There’s a bit of a misperception that we’re just this great big huge broadline distributor. That frustrates me. We do have a volume business but we also have a lot of investments in very specifically focused areas to take advantage of what we can do on the volume side – and to specialise in the technologies. Some conversations start with: “You guys are a broadliner, all you’re going to do is reduce the margin that’s available in the channel.”
We want to change that perception of us. The reality is we want to be in the margin business. We already have a big-volume low-margin business. We want to invest in areas and try to protect the margin portfolio within that category. We’re much more than a broadliner. We’ve made tons of investments and we’re growing like crazy with those vendors supporting us on the enterprise side.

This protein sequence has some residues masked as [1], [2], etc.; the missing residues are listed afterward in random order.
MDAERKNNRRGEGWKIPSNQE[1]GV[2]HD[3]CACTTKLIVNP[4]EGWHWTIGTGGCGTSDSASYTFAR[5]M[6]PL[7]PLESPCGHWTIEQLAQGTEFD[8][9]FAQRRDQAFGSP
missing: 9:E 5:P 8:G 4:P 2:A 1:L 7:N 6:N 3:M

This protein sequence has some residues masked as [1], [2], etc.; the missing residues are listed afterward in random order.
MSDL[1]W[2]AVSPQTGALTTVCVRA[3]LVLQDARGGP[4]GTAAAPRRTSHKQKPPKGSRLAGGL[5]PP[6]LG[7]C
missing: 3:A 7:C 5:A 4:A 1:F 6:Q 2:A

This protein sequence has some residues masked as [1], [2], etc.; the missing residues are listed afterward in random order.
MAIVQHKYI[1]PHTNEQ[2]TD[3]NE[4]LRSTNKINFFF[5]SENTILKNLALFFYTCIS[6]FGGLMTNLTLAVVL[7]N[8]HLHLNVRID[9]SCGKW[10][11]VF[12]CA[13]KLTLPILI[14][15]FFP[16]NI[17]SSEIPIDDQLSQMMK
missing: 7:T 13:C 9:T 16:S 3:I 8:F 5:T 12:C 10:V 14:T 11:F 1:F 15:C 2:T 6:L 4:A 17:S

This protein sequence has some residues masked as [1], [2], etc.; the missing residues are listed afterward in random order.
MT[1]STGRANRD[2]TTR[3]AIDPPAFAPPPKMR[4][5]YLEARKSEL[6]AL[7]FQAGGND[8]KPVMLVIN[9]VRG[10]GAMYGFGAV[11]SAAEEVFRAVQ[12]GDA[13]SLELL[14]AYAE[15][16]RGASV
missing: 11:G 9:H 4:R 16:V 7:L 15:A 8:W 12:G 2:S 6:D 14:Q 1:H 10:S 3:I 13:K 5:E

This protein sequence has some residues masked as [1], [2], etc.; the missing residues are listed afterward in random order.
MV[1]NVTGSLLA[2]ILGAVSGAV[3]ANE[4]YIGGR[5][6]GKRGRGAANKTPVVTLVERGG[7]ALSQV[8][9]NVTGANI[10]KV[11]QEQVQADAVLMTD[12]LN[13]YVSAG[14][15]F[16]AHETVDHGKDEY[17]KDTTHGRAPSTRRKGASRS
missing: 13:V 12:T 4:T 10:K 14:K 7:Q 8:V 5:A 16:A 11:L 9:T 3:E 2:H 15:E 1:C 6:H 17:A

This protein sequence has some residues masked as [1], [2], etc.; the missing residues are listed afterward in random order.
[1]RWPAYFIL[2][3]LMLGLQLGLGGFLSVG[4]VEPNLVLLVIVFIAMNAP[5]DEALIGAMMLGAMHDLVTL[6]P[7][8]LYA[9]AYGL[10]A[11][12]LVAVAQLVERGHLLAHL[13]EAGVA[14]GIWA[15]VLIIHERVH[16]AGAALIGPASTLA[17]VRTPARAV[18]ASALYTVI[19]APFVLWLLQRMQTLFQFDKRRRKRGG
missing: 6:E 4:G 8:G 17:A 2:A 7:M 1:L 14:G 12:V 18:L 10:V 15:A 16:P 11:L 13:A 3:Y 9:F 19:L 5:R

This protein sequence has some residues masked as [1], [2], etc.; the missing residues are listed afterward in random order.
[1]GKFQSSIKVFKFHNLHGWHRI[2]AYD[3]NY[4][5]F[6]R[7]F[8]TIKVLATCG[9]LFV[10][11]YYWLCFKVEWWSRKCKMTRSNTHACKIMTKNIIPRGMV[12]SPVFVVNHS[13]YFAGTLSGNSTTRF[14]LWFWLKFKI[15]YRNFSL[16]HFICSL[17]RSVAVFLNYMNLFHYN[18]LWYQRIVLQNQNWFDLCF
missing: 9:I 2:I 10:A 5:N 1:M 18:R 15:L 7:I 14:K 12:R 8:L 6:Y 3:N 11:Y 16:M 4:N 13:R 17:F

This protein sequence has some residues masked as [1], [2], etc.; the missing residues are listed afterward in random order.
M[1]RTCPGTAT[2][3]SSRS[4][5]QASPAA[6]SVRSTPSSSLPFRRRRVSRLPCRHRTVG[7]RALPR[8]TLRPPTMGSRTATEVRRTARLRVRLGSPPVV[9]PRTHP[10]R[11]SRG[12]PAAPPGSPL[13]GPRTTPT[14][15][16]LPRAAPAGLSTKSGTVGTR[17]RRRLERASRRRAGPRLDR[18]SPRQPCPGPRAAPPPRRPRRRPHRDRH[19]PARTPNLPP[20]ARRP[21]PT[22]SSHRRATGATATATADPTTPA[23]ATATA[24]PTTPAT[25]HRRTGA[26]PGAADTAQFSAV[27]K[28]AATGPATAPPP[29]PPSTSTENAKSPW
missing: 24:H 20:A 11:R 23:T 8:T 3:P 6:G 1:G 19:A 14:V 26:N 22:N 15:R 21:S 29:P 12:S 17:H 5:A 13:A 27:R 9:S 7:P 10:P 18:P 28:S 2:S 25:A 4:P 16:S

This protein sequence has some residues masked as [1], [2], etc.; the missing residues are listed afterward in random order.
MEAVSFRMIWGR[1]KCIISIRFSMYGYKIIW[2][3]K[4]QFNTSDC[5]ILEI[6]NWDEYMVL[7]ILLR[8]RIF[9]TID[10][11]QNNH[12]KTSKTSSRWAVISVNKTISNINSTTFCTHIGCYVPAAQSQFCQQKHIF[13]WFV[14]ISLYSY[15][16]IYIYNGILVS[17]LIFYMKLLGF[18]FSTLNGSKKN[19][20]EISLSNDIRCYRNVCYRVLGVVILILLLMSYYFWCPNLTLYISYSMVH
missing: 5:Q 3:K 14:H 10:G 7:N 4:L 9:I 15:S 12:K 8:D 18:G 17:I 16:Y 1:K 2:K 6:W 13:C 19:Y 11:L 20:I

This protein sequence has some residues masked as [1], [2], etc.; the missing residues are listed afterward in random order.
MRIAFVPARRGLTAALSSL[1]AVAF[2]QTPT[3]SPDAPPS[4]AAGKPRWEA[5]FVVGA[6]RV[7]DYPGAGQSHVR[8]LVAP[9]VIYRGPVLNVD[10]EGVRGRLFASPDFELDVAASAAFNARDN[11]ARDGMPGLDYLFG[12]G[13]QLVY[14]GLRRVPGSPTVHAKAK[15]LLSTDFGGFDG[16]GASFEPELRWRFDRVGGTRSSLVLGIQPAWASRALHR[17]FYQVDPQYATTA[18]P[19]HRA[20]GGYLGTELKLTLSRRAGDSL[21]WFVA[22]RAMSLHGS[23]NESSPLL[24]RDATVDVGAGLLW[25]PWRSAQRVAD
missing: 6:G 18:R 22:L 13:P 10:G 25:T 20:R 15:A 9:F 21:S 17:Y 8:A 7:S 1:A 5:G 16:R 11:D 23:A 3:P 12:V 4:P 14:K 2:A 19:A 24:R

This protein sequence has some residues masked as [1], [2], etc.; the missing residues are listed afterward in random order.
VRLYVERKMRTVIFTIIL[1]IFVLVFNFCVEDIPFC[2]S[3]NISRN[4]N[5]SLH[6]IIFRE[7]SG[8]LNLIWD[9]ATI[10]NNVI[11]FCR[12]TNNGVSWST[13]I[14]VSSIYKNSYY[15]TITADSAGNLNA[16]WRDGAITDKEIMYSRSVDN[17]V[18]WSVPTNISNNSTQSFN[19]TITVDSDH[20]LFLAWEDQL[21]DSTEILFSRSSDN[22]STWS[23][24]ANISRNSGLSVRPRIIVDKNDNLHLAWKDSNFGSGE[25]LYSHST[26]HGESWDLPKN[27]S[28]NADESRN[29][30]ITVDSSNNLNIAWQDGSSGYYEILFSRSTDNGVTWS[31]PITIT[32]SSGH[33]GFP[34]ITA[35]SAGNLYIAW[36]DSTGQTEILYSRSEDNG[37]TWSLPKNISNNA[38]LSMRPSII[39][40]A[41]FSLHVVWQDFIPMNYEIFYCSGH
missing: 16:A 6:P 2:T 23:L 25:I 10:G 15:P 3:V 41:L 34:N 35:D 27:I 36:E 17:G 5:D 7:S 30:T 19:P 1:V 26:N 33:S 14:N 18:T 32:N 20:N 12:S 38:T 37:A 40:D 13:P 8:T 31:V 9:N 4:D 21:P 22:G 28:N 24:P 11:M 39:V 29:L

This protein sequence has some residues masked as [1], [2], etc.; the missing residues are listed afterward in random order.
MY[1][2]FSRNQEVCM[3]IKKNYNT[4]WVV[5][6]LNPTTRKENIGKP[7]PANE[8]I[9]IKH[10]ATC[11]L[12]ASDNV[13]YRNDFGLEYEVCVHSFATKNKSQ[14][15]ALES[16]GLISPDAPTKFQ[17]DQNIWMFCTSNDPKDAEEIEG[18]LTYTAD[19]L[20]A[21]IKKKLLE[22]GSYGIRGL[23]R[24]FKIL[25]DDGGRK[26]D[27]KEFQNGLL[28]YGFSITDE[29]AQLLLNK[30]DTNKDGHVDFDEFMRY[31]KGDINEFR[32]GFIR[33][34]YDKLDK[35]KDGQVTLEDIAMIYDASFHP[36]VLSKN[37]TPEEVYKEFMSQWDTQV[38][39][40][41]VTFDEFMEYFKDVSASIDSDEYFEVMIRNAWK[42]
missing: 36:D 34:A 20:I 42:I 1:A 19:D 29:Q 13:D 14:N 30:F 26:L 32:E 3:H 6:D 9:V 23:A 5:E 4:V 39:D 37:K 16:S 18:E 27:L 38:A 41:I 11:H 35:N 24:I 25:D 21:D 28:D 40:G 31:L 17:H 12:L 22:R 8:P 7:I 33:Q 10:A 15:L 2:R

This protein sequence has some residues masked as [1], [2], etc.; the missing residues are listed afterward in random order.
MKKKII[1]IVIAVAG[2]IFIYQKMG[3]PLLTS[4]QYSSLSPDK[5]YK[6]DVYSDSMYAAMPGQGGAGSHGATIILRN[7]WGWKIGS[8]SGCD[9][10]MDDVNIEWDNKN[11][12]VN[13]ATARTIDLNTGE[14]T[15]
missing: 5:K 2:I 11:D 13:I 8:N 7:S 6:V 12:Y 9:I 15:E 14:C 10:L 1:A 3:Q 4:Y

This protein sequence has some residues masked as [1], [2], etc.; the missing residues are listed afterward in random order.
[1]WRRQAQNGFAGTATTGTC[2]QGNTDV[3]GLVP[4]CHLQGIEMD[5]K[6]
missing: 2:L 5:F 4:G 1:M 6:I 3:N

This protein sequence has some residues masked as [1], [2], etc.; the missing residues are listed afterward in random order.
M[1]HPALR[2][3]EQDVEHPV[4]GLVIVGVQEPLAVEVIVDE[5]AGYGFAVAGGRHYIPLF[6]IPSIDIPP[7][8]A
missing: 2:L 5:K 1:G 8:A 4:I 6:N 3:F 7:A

It seems a risky move as times are still tough…
In distribution you always have to be conscious of cost because the razor-thin margins don’t allow you the better things in life. Over the last five, six, seven years we’ve stripped the muscle right off the bone and taken a very conservative approach. We’ve had this mentality that we don’t want to spend. But now we’re investing.
“What we’ve accomplished in the past year has been more than we’ve accomplished in the last seven or eight; we’re moving at the speed of light.”
We had 30 vendors coming over to the office recently, and I thought: “Why not take them to the Mercure hotel? Let’s buy them a round of beers, stand up and tell them our strategy.” The response I got from the team was: “Well that’s going to cost £250 to do that.”
As soon as I heard that, I thought the lack of investment is so conservative. I tried to explain that for £250 it’s a no-brainer, because otherwise how long is it going to take me to drive around to 30 different vendors and tell them the same story one-on-one? We got the 30 people in a room, they got the message, and right afterwards I got a ton of emails from vendors saying: “This is great, this is the most outwardly spoken thing I’ve heard from Ingram Micro.”